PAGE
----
A vision inspires you to establish a startup, and one paper shows that the support of the right team is what makes that vision into reality. So, two heads do think better than one, while five heads most likely think better than two — and better thinking saves time, that most precious resource for all startups. But, to make this work for you, you have to make sure you have the "right" heads close at hand.

So, when hiring your team, be clear on who you’re looking for, and what you’re looking for in a candidate - here are the main points to consider:

Education or Experience?

So, the first thing you need to work out is a controversial question — when looking for the candidate with the best hard skills, who should you choose? A formally educated candidate with no hands-on experience? Or an experienced candidate who lacks a formal education?

Yes, in an ideal world, you wouldn’t need to choose. Instead, you’d stumble upon passionate, formally educated candidates with rich experience every step of the way. But, these exceptional professionals are usually hard to find (and expensive for new startups with a limited budget). So, what do you do when you have to choose between education and experience?

In my experience, education is a desirable element when choosing the right candidate — but it’s not crucial.

For example, to be an efficient programmer, you don’t need a degree — someone who loves programming and testing out various programming tools gains the necessary experience spontaneously. And, in the end, experience helps build knowledge the best.

For that reason, give an advantage to passionate candidates who managed to build their expertise through practical experience — and pay less attention to the number of fancy degrees they own.

The soft skills you’ll want?

So, we’ve concluded that experience builds hard skills the best, but when assembling a team, you’ll also want to consider their soft skills.

People tend to view soft skills as less important, but they’re more than just filler words in a resume. Each serves as a building block meant to help improve teamwork and bring your startup closer to your goals:  

  • Dependability — you’ll want dependable people because you’ll always be able to count on them to do their jobs on time.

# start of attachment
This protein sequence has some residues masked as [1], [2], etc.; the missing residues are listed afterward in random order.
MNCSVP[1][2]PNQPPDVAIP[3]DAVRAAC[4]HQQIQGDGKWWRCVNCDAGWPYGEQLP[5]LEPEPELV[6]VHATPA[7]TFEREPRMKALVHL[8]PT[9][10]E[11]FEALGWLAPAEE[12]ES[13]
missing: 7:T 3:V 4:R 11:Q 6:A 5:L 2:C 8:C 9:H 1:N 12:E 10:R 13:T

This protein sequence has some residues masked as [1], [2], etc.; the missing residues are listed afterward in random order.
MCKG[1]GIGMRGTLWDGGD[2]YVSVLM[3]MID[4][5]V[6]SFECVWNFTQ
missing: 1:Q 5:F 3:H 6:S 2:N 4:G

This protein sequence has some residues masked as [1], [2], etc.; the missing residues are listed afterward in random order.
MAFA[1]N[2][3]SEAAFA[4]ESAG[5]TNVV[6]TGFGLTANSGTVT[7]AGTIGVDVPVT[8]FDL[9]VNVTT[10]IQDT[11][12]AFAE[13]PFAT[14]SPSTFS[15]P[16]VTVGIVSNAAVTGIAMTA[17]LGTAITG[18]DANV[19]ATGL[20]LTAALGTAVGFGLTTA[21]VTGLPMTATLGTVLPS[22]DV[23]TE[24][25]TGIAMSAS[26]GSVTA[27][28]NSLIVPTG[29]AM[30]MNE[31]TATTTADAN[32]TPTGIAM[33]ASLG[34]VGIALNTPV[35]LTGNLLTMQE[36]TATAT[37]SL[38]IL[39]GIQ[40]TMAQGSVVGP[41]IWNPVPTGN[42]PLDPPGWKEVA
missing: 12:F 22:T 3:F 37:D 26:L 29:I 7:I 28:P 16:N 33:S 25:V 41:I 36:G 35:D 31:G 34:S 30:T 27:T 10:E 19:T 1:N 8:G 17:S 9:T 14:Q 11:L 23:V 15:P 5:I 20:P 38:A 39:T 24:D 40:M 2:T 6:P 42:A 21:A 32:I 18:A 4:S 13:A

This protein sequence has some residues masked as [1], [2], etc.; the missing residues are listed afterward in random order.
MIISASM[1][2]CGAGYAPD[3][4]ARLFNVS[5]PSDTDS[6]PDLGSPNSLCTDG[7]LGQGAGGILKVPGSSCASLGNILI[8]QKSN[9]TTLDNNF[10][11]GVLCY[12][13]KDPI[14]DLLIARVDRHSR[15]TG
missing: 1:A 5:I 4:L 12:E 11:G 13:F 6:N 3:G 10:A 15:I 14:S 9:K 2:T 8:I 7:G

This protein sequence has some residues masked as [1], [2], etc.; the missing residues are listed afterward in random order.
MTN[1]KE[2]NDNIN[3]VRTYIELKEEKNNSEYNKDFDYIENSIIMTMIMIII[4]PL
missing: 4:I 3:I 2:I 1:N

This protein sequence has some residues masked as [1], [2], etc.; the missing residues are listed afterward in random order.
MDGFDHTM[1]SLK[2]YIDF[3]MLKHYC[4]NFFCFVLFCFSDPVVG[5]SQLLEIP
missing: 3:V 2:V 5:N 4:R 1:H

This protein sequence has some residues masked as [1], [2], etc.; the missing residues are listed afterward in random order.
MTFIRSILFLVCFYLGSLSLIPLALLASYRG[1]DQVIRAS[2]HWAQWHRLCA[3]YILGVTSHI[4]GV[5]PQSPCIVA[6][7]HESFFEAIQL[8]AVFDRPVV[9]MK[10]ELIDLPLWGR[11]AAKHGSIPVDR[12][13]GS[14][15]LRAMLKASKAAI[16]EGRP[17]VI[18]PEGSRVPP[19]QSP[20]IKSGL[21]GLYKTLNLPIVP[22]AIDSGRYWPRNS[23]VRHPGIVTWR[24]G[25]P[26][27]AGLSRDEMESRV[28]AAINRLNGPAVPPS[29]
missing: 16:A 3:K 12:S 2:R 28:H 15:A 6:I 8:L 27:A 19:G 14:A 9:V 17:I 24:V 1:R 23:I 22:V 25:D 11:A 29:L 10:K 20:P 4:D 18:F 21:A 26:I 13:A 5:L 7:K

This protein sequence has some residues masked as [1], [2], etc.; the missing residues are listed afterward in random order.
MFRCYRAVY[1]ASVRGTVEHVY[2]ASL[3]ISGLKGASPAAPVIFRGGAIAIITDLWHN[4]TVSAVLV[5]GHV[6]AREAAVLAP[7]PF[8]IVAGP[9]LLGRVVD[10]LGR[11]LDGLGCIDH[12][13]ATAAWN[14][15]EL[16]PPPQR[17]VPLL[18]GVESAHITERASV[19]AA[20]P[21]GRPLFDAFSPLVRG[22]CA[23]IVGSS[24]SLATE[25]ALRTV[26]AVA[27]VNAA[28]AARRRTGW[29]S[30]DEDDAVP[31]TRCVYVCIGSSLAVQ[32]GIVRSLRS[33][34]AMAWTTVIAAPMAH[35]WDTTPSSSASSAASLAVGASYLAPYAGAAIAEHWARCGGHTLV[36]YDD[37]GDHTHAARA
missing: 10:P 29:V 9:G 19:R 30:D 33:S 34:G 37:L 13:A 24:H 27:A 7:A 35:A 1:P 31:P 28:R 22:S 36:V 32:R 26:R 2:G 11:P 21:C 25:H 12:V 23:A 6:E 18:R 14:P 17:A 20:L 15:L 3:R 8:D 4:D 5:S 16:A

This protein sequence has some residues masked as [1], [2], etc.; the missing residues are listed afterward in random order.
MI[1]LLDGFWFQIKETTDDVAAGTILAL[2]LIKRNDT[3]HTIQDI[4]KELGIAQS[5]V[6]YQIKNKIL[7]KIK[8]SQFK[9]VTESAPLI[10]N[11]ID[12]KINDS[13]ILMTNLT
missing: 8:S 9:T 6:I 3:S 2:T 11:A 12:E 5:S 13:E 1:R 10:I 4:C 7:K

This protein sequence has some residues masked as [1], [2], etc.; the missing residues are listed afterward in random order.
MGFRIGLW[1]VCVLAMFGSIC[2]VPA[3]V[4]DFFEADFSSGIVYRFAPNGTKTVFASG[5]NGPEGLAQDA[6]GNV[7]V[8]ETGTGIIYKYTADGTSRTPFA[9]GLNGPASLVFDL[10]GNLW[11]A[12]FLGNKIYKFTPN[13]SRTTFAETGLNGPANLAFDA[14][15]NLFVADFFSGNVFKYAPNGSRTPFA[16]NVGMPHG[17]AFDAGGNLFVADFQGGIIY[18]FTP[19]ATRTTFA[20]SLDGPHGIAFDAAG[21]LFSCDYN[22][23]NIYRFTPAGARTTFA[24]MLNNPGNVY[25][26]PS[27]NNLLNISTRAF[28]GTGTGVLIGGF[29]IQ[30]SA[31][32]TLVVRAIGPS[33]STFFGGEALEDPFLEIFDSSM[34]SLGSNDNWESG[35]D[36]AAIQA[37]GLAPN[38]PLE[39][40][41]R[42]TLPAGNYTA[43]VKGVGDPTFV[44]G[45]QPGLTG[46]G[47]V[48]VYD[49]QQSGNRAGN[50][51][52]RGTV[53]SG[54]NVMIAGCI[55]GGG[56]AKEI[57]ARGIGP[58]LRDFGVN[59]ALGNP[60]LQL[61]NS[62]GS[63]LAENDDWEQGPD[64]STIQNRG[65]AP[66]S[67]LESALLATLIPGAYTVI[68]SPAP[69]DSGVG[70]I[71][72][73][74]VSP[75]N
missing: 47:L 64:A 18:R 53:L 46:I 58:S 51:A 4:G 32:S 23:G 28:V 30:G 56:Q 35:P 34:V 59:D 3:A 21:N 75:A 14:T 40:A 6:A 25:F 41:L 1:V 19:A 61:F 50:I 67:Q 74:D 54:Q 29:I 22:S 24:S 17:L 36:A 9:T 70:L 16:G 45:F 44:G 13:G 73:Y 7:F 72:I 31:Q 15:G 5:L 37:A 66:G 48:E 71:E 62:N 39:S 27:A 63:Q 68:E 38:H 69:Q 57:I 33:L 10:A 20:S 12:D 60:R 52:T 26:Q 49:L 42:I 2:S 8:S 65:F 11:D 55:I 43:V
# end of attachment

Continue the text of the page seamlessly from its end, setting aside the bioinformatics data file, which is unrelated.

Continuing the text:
• Flexibility — you’ll want flexible people because they can adapt to different situations and help your startup overcome challenges.
  • Cooperativeness — you’ll want cooperative people because they will have less qualms about rolling up their sleeves and working on issues together.
  • Problem solving — you’ll want skilled problem solvers because they will be more likely to dive right into action to find a solution to any problem.
  • Creativity — you’ll want creative people because they’re able to define any problem, think outside of the box, and introduce an innovative solution where most people would feel stumped.
  • Leadership quality — you’ll want employees with leadership qualities because they will be more likely to communicate their ideas effectively.

Perhaps it would be too much to expect all these qualities from one person -  but that’s part of the reason why you build a team, instead of hiring only one person.

Yes, dependability, flexibility, and cooperativeness are the essentials for everyone. But you’ll only need one or two problem solvers, creative prodigies, and born leaders. In the end, you should let your team members complement each other’s qualities.

Who you’ll need in your team?

Your team will also need a specific personal — so make sure you equip your startup with the right people from the get-go.

First, you’ll need an engineer. This person will bring your startup’s vision to reality.

Next, you’ll need a product manager. This person will work on your prototypes and analyze your product’s progress.

You’ll also need a persistent salesperson. This person will tackle repetitive tasks such as answering the phone up to 50 times a day, and actually selling (or pre-selling your product).

Next, you’ll need a marketer or a growth hacker. This person will use every marketing strategy in the book to help your startup and product gain recognition and grow.

To make sure the team you’ve put together sticks around, you’ll also want to hire an office manager — also known as the organization wiz. This person will handle team building activities, office events, help new employees manage their way around the office, order supplies, and perform other administrative activities.

Finally, you’ll need a skilled financial team. These people will help you legally protect your idea, ensure your company is viable, and provide the initial cash meant to help put everything into motion.

These are just the essentials -  you’ll hire more people and expand your departments when your startup gains traction.

What to do once you’ve assembled a team?

Once you establish your team, you’ll also have to make the extra mile and offer them some guidance. So, on your part, you’ll have to delegate tasks, outline expectations for those tasks, define milestones, and often check-up on your team member’s progress, preferably on a time card calculator. In the end, your guidance and the expertise of your carefully chosen personnel may not guarantee your startup will succeed — but it’s the perfect way to start.

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